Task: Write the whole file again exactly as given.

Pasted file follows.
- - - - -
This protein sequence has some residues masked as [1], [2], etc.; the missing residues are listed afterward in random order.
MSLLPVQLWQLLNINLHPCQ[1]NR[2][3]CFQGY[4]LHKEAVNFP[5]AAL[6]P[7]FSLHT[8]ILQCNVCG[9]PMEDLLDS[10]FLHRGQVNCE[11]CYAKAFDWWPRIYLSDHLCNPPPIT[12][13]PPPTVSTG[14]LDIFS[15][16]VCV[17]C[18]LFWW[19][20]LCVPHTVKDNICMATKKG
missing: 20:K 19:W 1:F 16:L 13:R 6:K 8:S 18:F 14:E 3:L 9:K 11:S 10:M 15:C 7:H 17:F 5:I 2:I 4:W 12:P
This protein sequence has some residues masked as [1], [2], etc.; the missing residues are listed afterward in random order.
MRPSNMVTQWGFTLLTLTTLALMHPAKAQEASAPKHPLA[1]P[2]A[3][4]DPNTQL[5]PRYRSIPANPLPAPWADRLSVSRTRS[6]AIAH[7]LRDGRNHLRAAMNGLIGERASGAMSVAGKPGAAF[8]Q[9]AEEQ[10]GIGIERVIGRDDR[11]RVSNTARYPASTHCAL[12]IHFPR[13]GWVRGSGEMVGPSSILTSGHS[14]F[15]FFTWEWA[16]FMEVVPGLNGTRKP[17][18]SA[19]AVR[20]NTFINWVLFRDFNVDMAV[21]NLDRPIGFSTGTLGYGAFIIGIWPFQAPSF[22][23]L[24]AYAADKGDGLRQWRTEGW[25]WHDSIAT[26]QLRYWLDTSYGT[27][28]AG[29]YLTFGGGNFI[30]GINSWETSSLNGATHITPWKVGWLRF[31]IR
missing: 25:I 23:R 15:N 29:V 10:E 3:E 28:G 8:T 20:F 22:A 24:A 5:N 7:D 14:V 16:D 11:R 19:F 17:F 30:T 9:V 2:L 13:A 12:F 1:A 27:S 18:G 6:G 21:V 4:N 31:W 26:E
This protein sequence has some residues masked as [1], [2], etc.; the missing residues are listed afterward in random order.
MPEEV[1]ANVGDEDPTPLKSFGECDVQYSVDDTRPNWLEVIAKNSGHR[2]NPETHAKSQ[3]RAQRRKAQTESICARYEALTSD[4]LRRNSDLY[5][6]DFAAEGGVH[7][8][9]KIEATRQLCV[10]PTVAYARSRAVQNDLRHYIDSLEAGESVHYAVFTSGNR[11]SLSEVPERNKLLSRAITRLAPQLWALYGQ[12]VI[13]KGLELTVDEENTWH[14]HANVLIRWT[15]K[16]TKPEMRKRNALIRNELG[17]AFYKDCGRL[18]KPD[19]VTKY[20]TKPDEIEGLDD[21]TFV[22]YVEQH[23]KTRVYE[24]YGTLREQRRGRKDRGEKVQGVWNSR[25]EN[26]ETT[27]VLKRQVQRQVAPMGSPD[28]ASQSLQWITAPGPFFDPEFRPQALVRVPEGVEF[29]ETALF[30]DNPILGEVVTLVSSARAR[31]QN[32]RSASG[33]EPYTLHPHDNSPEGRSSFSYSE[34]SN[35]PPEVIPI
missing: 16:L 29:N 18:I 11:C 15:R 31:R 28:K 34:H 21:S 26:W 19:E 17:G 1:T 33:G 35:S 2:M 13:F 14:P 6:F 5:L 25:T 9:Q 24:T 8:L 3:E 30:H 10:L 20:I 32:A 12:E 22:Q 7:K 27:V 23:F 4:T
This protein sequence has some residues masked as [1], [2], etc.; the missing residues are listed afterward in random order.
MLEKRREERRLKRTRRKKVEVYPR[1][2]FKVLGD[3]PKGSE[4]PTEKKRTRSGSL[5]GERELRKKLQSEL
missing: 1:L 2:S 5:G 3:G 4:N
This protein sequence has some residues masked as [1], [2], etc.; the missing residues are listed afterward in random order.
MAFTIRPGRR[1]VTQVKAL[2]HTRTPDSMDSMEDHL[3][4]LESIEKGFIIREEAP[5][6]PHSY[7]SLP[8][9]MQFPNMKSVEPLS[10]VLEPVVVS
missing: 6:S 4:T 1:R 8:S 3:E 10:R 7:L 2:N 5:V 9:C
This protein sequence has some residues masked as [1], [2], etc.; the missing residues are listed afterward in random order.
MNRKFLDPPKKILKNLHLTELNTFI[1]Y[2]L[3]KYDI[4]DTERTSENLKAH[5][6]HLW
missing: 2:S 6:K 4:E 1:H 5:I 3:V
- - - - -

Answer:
This protein sequence has some residues masked as [1], [2], etc.; the missing residues are listed afterward in random order.
MSLLPVQLWQLLNINLHPCQ[1]NR[2][3]CFQGY[4]LHKEAVNFP[5]AAL[6]P[7]FSLHT[8]ILQCNVCG[9]PMEDLLDS[10]FLHRGQVNCE[11]CYAKAFDWWPRIYLSDHLCNPPPIT[12][13]PPPTVSTG[14]LDIFS[15][16]VCV[17]C[18]LFWW[19][20]LCVPHTVKDNICMATKKG
missing: 20:K 19:W 1:F 16:L 13:R 6:K 8:S 18:F 14:E 3:L 9:K 11:S 10:M 15:C 7:H 17:F 5:I 2:I 4:W 12:P
This protein sequence has some residues masked as [1], [2], etc.; the missing residues are listed afterward in random order.
MRPSNMVTQWGFTLLTLTTLALMHPAKAQEASAPKHPLA[1]P[2]A[3][4]DPNTQL[5]PRYRSIPANPLPAPWADRLSVSRTRS[6]AIAH[7]LRDGRNHLRAAMNGLIGERASGAMSVAGKPGAAF[8]Q[9]AEEQ[10]GIGIERVIGRDDR[11]RVSNTARYPASTHCAL[12]IHFPR[13]GWVRGSGEMVGPSSILTSGHS[14]F[15]FFTWEWA[16]FMEVVPGLNGTRKP[17][18]SA[19]AVR[20]NTFINWVLFRDFNVDMAV[21]NLDRPIGFSTGTLGYGAFIIGIWPFQAPSF[22][23]L[24]AYAADKGDGLRQWRTEGW[25]WHDSIAT[26]QLRYWLDTSYGT[27][28]AG[29]YLTFGGGNFI[30]GINSWETSSLNGATHITPWKVGWLRF[31]IR
missing: 25:I 23:R 15:N 29:V 10:E 3:E 28:G 8:T 20:F 22:A 24:A 5:N 7:D 14:V 16:D 11:R 19:F 17:F 30:T 9:V 2:L 13:A 12:F 1:A 27:S 18:G 6:G 21:V 4:N 31:W 26:E
This protein sequence has some residues masked as [1], [2], etc.; the missing residues are listed afterward in random order.
MPEEV[1]ANVGDEDPTPLKSFGECDVQYSVDDTRPNWLEVIAKNSGHR[2]NPETHAKSQ[3]RAQRRKAQTESICARYEALTSD[4]LRRNSDLY[5][6]DFAAEGGVH[7][8][9]KIEATRQLCV[10]PTVAYARSRAVQNDLRHYIDSLEAGESVHYAVFTSGNR[11]SLSEVPERNKLLSRAITRLAPQLWALYGQ[12]VI[13]KGLELTVDEENTWH[14]HANVLIRWT[15]K[16]TKPEMRKRNALIRNELG[17]AFYKDCGRL[18]KPD[19]VTKY[20]TKPDEIEGLDD[21]TFV[22]YVEQH[23]KTRVYE[24]YGTLREQRRGRKDRGEKVQGVWNSR[25]EN[26]ETT[27]VLKRQVQRQVAPMGSPD[28]ASQSLQWITAPGPFFDPEFRPQALVRVPEGVEF[29]ETALF[30]DNPILGEVVTLVSSARAR[31]QN[32]RSASG[33]EPYTLHPHDNSPEGRSSFSYSE[34]SN[35]PPEVIPI
missing: 16:L 29:N 18:I 11:C 15:R 31:R 28:K 34:H 21:S 26:W 19:E 17:G 1:T 33:G 35:S 2:M 13:F 14:P 6:F 5:L 25:T 9:Q 24:T 8:L 3:E 30:H 10:L 20:I 32:A 12:E 22:Q 7:K 27:V 23:F 4:T
This protein sequence has some residues masked as [1], [2], etc.; the missing residues are listed afterward in random order.
MLEKRREERRLKRTRRKKVEVYPR[1][2]FKVLGD[3]PKGSE[4]PTEKKRTRSGSL[5]GERELRKKLQSEL
missing: 1:L 2:S 5:G 3:G 4:N
This protein sequence has some residues masked as [1], [2], etc.; the missing residues are listed afterward in random order.
MAFTIRPGRR[1]VTQVKAL[2]HTRTPDSMDSMEDHL[3][4]LESIEKGFIIREEAP[5][6]PHSY[7]SLP[8][9]MQFPNMKSVEPLS[10]VLEPVVVS
missing: 6:S 4:T 1:R 8:S 3:E 10:R 7:L 2:N 5:V 9:C
This protein sequence has some residues masked as [1], [2], etc.; the missing residues are listed afterward in random order.
MNRKFLDPPKKILKNLHLTELNTFI[1]Y[2]L[3]KYDI[4]DTERTSENLKAH[5][6]HLW
missing: 2:S 6:K 4:E 1:H 5:I 3:V